AAH as pseudoscience

Phil Nicholls (pn8886@csc.albany.edu)
30 Dec 1994 14:36:07 GMT

> In article <AB270B12CB034197@mangbx1.brl.mil>
> Troy Kelley <tkelley@hel4.brl.mil> writes:
>>In article <3drq3e$c81@rebecca.albany.edu> Phil Nicholls,
>>pn8886@csc.albany.edu writes:

>>The anthropological community does not discuss the theory more because
>>it is one of the many "pop-science" verging of pseudoscience "theories"

> As a psychologist I know all about "pop-science". AAT is not
> "pop-science". Here's how I would characterize "pop-science",
> especially in the field of psychology. Pop-science is ususally
> characterized by people, or non-scientists, putting forth
> theories that have no formal training in the field of
> psychology.

> AAT was first proposed by a scientist, albeit not an
> anthropologist, but nevertheless he was a respected scientist
> (biologist) with formal training in science. Ususally in
> psychology people will write books about psychology, without a
> background in psychology.

True enough. However, Hardy did not defend his proposal and
it has since been almost the exclusive property of Elaine
Morgan, who is NOT a scientist, at least by training. Now I
don't think that excludes anyone from making a contribution to
science. However, Morgan has followed the traditional path of
pop-science and pseudoscience in that she is presenting her
theory only to a mass audience.

I was told that her third book, _Scars of Evolution_, was more
scholarly. It is not. While _The Aquatic Ape_ contained
almost no references, _Scars of Evolution_ contains a few.
However, much of the information she uses to make her
arguments is still not referenced. The concluding chapter in
which she entitled "Aquatic Ape Theory-The Counterarguments"
does not address any of the counterarguments. Instead she
gives us a history of how "orthodox" science ignored hardy and
yet another account of diving women. Though the book was
published in 1990 she makes only one reference to the
conference you mention below that produced _Aquatic Ape: Fact
or Fiction_ and this only concerns a single article about fat.

Pop-science ignores those with expertise in the area and tries
to make its appeal to the public at large.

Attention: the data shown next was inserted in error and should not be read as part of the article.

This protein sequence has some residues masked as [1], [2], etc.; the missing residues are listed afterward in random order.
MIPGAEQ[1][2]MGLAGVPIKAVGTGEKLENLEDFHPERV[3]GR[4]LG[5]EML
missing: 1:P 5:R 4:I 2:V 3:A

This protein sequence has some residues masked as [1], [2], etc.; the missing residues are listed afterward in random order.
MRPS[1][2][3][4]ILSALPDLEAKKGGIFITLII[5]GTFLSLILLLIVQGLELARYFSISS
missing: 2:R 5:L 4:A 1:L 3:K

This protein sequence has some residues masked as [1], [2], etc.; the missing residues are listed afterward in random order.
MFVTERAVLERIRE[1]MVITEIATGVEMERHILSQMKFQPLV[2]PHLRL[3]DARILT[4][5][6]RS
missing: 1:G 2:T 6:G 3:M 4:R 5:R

> Other "pop-science" occurences in psychology are usually in
> the form of new complexes. "Peter Pan" complex, "Nepolean"
> complex, "Cinderalla" complex. Nothing wrong with this.
> Everyone is intitled to an opinion. Even "respected"
> psychologists can come up with some crazy theories (i.e.
> Freud). Either these theories make it into mainstream
> psychology, or they don't.

As I stated above, the difference is where you make your
arguments and to whom.

> But really "pop-science" means "popular science" or science
> that has been made available to the masses. I see nothing
> wrong with this. Stephen Hawkins and Carl Sagan both have made
> a career out of bringing simplified science to the masses.

Pop science makes its case almost exclusively to a mass
audience. Hawking and Sagan have numerous publications in
_Science_, _Nature_ and more specialized scientific journals.
They have presented their ideas to the scientific community
for review and critique. Pop science authors only present
their arguments to the masses.

> 1) AAT is not popular. Very few people, especially average
> non-scientific people, have ever heard of it.

But it is defended almost exclusively by those without
expertise in anthropology or evolutionary biology.

> 2) I suggest everyone pick up "Aquatic Ape: Fact or Fiction"
> which is essentially a conference proceeding publication by
> SCIENTISTS who discuss the pro's and the con's of AAT. You
> would not find a conference of psychologists discussing the
> "Peter Pan" complex, at least I have not heard of any.

In 1978, Carl Sagan organized a symposium at the yearly
meeting of the American Association for the Advancement of
Science inviting Immanuel Velikovsky and his supporters to
come and make their case.

In 1982 Creationists were invited to an AAAS symposium to do

Both meetings were organized and attended my scientists with
the overt purpose of presenting a forum for debating ideas
that had avoided such debates. I understand that the the
meting to which you refer was another example of this. It is
also my understanding that the vast majority of articles were

The point is that most pop-science/pseudoscience is ignored
until it reaches a point in the public mind that some feel a
response is in order. That is what happened with the AAH.

The AAH proceeds from an erroneous assumption: that the
differences between humans and modern great apes are should
best be explained as a result of a single adaptation. It
implies that apes have "evolved less" than humans, despite the
fact that Morgan takes to ask such "evolutionary scales" in
her book. Off all the features cited in her books, the only
one that we know was established by 4 million years ago is
bipedalism. Given the fact that Australopithecines retain an
ape-like brain, why should we assume that they had less body
hair than the common ancestor or more subcutaneous fat?

We know the diving reflex is a bogus argument.
We know that her sweat glands argument is bogus.
We know that the nose argument is bogus.

We know that fat, hair and bipedalism can be explained without
recourse to an aquatic existence.

In short, as I said before, there is no evidence to support
the AAH.

Philip "Chris" Nicholls Department of Anthropology
Institute for Hydrohominoid Studies SUNY Albany
University of Ediacara pn8886@cnsunix.albany.edu
"Semper Alouatta"